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# The Mathematics of Simple Beam Deflection

Laing O’Rourke

Civil Engineering

INTRODUCTION Laing O’Rourke plc is the largest privately owned construction firm in the UK. It has offices in the UK, Germany, India, Australia and United Arab Emirates and over 31,000 employees worldwide. It has a truly integrated capability, allowing their people to take a holistic view of construction. It specialises in delivering ambitious and innovative construction projects that deliver to both clients and the communities who use them every day. IMPORTANCE OF EXEMPLAR IN REAL LIFE Structures such as buildings and bridges consist of a number of components such as beams, columns and foundations all of which act together to ensure that the loadings that the structure carries is safely transmitted to the supporting ground below. Normally, the horizontal beams can be made from steel, timber or reinforced concrete and have a cross sectional shape that can be rectangular, T or I shape. The design of such beams can be complex but is essentially intended to ensure that the beam can safely carry the load it is intended to support. This will include its own self-weight, the weight of the structure it is supporting and what is often referred to as “live load”, i.e. the weight of people and furnishings in buildings or the weight of road or rail traffic in bridges. Examples of beams can be seen in figures 1 to 3:

Figure-2: Bridge Beams

Figure-3: Reinforced Concrete Beams

In addition to the requirements for the beam to safely carry the intended design loads, there are other factors that have to be considered including assessing the likely deflection of the beam under load. If beams deflect excessively, then this can cause visual distress to the users of the building and can lead to damage of parts of the building including brittle partition dividers between rooms and services such as water and heating pipes and ductwork. Beam design is carried out according to principles set out in Codes of Practice. Typically, the maximum deflection is limited to the beam’s span length divided by 250. Hence, a 5m span beam can deflect as much as 20mm without adverse effect. Thus, in many situations it is necessary to calculate, using numerical methods, the actual beam deflection under the anticipated design load and compare this figure with the allowable value to see if the chosen beam section is adequate. Alternatively, it may be necessary to check the ability of a given beam to span between two supports and to carry a given load system before deflections become excessive.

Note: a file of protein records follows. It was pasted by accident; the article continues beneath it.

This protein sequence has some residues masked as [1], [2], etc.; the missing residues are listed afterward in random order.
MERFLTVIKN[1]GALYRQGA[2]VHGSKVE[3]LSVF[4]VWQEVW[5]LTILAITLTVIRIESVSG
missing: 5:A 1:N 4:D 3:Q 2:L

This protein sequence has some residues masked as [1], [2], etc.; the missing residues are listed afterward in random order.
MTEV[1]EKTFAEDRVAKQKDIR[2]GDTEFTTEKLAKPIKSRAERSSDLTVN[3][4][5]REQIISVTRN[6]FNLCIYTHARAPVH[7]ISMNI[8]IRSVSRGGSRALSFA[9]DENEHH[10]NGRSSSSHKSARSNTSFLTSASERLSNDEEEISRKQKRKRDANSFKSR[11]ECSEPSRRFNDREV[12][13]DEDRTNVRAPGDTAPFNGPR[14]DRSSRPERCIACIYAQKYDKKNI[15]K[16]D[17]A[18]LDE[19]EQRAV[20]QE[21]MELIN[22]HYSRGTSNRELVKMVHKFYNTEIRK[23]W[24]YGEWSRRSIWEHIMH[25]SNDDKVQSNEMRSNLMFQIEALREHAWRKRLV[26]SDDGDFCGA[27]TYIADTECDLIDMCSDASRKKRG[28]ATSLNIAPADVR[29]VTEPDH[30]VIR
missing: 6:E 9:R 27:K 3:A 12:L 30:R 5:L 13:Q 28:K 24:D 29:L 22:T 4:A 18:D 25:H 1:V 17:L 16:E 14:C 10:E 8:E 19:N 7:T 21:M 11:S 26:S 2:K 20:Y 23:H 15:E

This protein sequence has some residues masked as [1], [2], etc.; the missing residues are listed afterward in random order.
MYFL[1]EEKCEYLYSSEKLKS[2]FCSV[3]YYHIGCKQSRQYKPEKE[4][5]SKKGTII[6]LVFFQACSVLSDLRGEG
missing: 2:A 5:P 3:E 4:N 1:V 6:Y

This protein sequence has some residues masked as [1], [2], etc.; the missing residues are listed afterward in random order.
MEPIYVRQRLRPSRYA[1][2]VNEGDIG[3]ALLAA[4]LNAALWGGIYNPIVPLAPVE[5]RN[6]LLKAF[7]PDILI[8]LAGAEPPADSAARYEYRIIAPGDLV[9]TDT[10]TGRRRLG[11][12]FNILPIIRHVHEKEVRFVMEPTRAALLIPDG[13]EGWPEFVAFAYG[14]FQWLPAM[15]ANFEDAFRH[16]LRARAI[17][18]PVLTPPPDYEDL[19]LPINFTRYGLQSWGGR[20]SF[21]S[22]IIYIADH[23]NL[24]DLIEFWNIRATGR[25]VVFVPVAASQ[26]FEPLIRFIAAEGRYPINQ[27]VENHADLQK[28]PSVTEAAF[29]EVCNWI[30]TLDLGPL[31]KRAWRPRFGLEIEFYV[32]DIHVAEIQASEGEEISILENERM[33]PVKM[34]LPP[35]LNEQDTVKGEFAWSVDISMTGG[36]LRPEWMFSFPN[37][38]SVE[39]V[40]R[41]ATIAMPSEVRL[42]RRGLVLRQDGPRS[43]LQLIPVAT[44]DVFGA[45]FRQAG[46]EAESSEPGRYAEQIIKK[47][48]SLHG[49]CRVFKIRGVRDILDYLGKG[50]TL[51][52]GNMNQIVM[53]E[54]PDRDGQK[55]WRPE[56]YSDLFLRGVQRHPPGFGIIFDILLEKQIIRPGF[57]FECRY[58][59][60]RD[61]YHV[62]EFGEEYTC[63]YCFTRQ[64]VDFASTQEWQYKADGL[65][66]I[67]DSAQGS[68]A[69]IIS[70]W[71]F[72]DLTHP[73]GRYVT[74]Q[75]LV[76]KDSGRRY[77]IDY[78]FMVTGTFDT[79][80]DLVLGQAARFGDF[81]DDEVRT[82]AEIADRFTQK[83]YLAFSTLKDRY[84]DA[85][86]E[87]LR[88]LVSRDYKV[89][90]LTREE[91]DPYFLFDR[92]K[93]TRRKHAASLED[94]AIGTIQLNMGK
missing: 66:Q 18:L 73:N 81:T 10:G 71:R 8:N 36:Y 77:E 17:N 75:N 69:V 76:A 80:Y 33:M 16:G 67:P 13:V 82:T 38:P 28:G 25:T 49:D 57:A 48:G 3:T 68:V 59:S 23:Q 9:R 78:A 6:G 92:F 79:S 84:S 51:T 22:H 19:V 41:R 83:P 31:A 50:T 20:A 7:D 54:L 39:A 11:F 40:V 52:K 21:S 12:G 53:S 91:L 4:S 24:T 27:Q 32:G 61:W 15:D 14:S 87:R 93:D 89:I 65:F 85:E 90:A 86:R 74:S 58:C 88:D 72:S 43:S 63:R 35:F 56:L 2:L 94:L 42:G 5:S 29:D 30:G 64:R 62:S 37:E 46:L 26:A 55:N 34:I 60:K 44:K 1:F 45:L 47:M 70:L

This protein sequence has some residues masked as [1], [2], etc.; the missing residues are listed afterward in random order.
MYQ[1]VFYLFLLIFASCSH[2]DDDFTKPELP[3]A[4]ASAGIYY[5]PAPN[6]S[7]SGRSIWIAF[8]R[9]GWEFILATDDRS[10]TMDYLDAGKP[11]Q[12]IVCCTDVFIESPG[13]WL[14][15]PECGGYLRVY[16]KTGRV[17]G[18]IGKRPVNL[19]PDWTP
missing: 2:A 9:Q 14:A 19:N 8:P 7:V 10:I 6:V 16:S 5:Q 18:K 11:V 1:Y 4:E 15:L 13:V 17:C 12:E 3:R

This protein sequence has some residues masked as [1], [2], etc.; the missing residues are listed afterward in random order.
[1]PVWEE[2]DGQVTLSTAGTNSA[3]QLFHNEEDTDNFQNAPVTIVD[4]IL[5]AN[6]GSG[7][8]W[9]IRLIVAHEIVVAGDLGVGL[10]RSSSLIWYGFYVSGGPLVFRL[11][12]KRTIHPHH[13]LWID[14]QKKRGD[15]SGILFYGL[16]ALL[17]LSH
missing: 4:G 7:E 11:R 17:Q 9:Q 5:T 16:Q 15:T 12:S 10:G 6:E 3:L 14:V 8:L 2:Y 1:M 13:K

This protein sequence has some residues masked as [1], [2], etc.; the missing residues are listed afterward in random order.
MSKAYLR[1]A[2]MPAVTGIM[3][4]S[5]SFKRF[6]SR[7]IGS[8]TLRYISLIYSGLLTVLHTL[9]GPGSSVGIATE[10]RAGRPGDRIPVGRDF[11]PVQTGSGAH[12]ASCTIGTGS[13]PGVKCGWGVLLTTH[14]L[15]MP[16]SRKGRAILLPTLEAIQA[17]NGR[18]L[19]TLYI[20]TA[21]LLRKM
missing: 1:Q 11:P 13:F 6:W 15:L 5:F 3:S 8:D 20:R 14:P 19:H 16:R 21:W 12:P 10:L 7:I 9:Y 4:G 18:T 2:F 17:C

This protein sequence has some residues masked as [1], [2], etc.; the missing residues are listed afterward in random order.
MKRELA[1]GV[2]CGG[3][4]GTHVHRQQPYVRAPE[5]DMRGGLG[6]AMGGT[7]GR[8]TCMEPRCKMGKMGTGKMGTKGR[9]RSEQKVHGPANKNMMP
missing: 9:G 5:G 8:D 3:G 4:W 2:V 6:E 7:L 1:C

Figure-1: Steel Beams

at the centre is given by: δ= 5 wL3 … (2) 384 EI To use the above formula. when x = L / 2 . then the . say from LHS (m) This situation may occur when one beam is supporting another heavy localised beam in the building structure. you will apply standard deflection formulae to solve some typical beam deflection design problems. substituting this value in equation (3). BEAM SUPPORTED AT BOTH ENDS WITH UNIFORM LOADING A simply supported beam carrying a uniformly distributed load over its length is shown in Figure4 below: = ⎡ wL3 ⎤ 5 ⎢ ⎥ 24 × 4 × 4 ⎢ EI ⎥ ⎣ ⎦ Hence. say. is given by: wx (L − x ) 2 y= L + x (L − x ) … (1) 24EIL [ ] Figure-5: Simply supported beam with concentrated point load between the supports where: E I L x : : : : Young’s modulus of elasticity of the material from which the beam is fabricated (N/m2) Area Moment of Inertia (m4) Total length of the beam measured between centres of support (m) Some distance from one side of the beam. Hence. i. BEAM SUPPORTED AT BOTH ENDS WITH CONCENTRATED POINT LOAD BETWEEN THE SUPPORTS A simply supported beam carrying a single concentrated point load at the centre is shown in Figure-5 below: Figure-4: Simply supported beam with uniformly distributed load The standard formula for finding deflection y at any given point x from one end. you have been given the task of assessing the maximum deflection that will occur in the steel beams of a steel-framed structure and ensuring that they are not excessive. all the terms have to be converted to a consistent set of units. the maximum deflection y max = δ . as deflections are relatively small.SCENARIO As a graduate engineer working in a structural engineer’s office. the standard formula for finding deflection y between load and support points is given by: y= wx 3L2 − 4 x 2 … (3) 48EI [ ] w : Load (N or kN) Since the load is uniformly distributed throughout the Span Length L . In this case again. These formulae form the basis of the calculations that would be undertaken in real life for many routine design situations. Substituting this value in equation (1). we get w y max = L⎛ L⎞ ⎜L − ⎟ L ⎞⎤ 2⎝ 2⎠ ⎡ 2 L ⎛ ⎢L + 2 ⎜ L − 2 ⎟⎥ 24EIL ⎣ ⎝ ⎠⎦ where all the terms are as previously described. say from LHS. i. In this case. it is convenient to convert all lengths to units of mm. In this exemplar. it is obvious that the deflection will be maximum at the centre.e.e. the maximum deflection y max = δ at the centre is given by: δ = 1 wL3 … (4) 48 EI = PLEASE NOTE: If the beam is carrying a combination of uniformly distributed load w1 and a single point load at the centre w 2 . when x = L / 2 . the maximum deflection occurs at the mid-point. Units of force are usually expressed in kN and. we get y max = = L 2 48EI w ⎡ 2 L2 ⎤ ⎢3L − 4 ⎥ 4⎥ ⎢ ⎣ ⎦ wL 2L2 48 × 2 × EI [ ] = L2 2 4 ⎡L2 + L ⎤ ⎢ ⎥ 24EIL ⎢ 4⎥ ⎣ ⎦ w wL 24 × 4 × EI ⎡ 5L2 ⎤ ⎢ ⎥ ⎢ 4 ⎥ ⎣ ⎦ Hence.